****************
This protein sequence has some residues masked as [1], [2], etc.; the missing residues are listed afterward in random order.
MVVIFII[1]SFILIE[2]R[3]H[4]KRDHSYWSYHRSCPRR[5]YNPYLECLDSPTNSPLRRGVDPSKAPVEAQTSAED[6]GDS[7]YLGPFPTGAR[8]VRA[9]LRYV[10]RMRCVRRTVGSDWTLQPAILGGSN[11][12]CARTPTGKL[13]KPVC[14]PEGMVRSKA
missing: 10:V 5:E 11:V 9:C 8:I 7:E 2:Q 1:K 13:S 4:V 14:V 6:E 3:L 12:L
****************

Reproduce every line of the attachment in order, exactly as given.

This protein sequence has some residues masked as [1], [2], etc.; the missing residues are listed afterward in random order.
MVVIFII[1]SFILIE[2]R[3]H[4]KRDHSYWSYHRSCPRR[5]YNPYLECLDSPTNSPLRRGVDPSKAPVEAQTSAED[6]GDS[7]YLGPFPTGAR[8]VRA[9]LRYV[10]RMRCVRRTVGSDWTLQPAILGGSN[11][12]CARTPTGKL[13]KPVC[14]PEGMVRSKA
missing: 10:V 5:E 11:V 9:C 8:I 7:E 2:Q 1:K 13:S 4:V 14:V 6:E 3:L 12:L